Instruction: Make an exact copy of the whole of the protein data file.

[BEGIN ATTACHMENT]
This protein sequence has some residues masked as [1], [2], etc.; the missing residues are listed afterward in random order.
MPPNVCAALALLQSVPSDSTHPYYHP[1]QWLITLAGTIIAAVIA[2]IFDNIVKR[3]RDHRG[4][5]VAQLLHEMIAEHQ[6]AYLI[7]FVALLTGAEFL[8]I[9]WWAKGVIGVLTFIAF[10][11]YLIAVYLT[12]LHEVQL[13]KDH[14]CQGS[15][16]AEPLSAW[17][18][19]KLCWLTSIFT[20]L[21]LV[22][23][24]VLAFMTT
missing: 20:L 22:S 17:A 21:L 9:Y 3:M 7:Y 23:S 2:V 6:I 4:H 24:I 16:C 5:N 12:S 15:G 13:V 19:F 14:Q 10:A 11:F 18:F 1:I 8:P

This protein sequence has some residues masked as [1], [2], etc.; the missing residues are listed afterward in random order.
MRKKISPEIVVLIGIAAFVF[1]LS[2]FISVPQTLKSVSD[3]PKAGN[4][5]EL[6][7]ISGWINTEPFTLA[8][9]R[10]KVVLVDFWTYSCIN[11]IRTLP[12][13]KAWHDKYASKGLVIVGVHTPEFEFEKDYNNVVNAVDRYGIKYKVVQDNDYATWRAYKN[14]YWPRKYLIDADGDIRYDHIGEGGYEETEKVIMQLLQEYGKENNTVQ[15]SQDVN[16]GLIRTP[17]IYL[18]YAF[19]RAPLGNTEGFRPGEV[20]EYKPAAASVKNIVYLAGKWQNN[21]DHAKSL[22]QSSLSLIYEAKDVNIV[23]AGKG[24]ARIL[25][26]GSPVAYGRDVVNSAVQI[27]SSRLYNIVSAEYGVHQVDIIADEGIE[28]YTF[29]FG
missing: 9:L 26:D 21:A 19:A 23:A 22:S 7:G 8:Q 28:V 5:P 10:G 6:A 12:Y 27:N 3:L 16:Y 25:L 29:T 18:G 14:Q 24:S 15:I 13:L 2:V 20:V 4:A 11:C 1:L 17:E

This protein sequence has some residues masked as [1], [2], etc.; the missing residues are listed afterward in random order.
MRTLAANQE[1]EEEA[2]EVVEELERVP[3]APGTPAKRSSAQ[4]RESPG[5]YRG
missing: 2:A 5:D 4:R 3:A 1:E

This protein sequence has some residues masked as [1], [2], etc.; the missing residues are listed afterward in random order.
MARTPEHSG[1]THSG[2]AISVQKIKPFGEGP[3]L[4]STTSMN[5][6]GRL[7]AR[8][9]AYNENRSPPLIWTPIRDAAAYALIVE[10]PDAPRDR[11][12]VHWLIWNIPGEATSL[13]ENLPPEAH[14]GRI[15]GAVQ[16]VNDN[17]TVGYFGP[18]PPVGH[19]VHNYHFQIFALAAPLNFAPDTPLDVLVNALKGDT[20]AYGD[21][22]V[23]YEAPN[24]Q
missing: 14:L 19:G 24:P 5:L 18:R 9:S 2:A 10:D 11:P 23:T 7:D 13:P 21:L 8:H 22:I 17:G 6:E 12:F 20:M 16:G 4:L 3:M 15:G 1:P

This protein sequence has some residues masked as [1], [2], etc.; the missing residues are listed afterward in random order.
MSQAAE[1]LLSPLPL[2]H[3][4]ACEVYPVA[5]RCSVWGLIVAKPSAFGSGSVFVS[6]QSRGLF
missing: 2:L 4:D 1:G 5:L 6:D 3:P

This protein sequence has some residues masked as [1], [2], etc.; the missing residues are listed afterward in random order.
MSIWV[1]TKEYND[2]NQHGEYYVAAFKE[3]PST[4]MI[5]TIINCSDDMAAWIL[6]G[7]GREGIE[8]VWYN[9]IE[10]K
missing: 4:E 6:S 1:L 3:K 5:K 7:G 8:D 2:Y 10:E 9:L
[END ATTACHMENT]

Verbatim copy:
This protein sequence has some residues masked as [1], [2], etc.; the missing residues are listed afterward in random order.
MPPNVCAALALLQSVPSDSTHPYYHP[1]QWLITLAGTIIAAVIA[2]IFDNIVKR[3]RDHRG[4][5]VAQLLHEMIAEHQ[6]AYLI[7]FVALLTGAEFL[8]I[9]WWAKGVIGVLTFIAF[10][11]YLIAVYLT[12]LHEVQL[13]KDH[14]CQGS[15][16]AEPLSAW[17][18][19]KLCWLTSIFT[20]L[21]LV[22][23][24]VLAFMTT
missing: 20:L 22:S 17:A 21:L 9:Y 3:M 7:Y 23:S 2:V 6:I 4:H 24:I 16:C 5:N 12:S 15:G 13:V 19:F 14:Q 10:A 11:F 18:F 1:I 8:P

This protein sequence has some residues masked as [1], [2], etc.; the missing residues are listed afterward in random order.
MRKKISPEIVVLIGIAAFVF[1]LS[2]FISVPQTLKSVSD[3]PKAGN[4][5]EL[6][7]ISGWINTEPFTLA[8][9]R[10]KVVLVDFWTYSCIN[11]IRTLP[12][13]KAWHDKYASKGLVIVGVHTPEFEFEKDYNNVVNAVDRYGIKYKVVQDNDYATWRAYKN[14]YWPRKYLIDADGDIRYDHIGEGGYEETEKVIMQLLQEYGKENNTVQ[15]SQDVN[16]GLIRTP[17]IYL[18]YAF[19]RAPLGNTEGFRPGEV[20]EYKPAAASVKNIVYLAGKWQNN[21]DHAKSL[22]QSSLSLIYEAKDVNIV[23]AGKG[24]ARIL[25][26]GSPVAYGRDVVNSAVQI[27]SSRLYNIVSAEYGVHQVDIIADEGIE[28]YTF[29]FG
missing: 9:L 26:D 21:A 19:A 23:A 22:S 7:G 8:Q 28:V 5:P 10:G 6:A 12:Y 27:N 3:L 16:Y 25:L 29:T 18:G 14:Q 24:S 15:I 13:L 2:V 20:V 4:A 11:C 1:L 17:E

This protein sequence has some residues masked as [1], [2], etc.; the missing residues are listed afterward in random order.
MRTLAANQE[1]EEEA[2]EVVEELERVP[3]APGTPAKRSSAQ[4]RESPG[5]YRG
missing: 2:A 5:D 4:R 3:A 1:E

This protein sequence has some residues masked as [1], [2], etc.; the missing residues are listed afterward in random order.
MARTPEHSG[1]THSG[2]AISVQKIKPFGEGP[3]L[4]STTSMN[5][6]GRL[7]AR[8][9]AYNENRSPPLIWTPIRDAAAYALIVE[10]PDAPRDR[11][12]VHWLIWNIPGEATSL[13]ENLPPEAH[14]GRI[15]GAVQ[16]VNDN[17]TVGYFGP[18]PPVGH[19]VHNYHFQIFALAAPLNFAPDTPLDVLVNALKGDT[20]AYGD[21][22]V[23]YEAPN[24]Q
missing: 14:L 19:G 24:P 5:L 18:R 9:S 2:A 10:D 11:P 23:T 7:D 13:P 21:L 8:H 22:I 17:G 6:E 12:F 20:M 16:G 4:L 3:M 15:G 1:P

This protein sequence has some residues masked as [1], [2], etc.; the missing residues are listed afterward in random order.
MSQAAE[1]LLSPLPL[2]H[3][4]ACEVYPVA[5]RCSVWGLIVAKPSAFGSGSVFVS[6]QSRGLF
missing: 2:L 4:D 1:G 5:L 6:D 3:P

This protein sequence has some residues masked as [1], [2], etc.; the missing residues are listed afterward in random order.
MSIWV[1]TKEYND[2]NQHGEYYVAAFKE[3]PST[4]MI[5]TIINCSDDMAAWIL[6]G[7]GREGIE[8]VWYN[9]IE[10]K
missing: 4:E 6:S 1:L 3:K 5:K 7:G 8:D 2:Y 10:E 9:L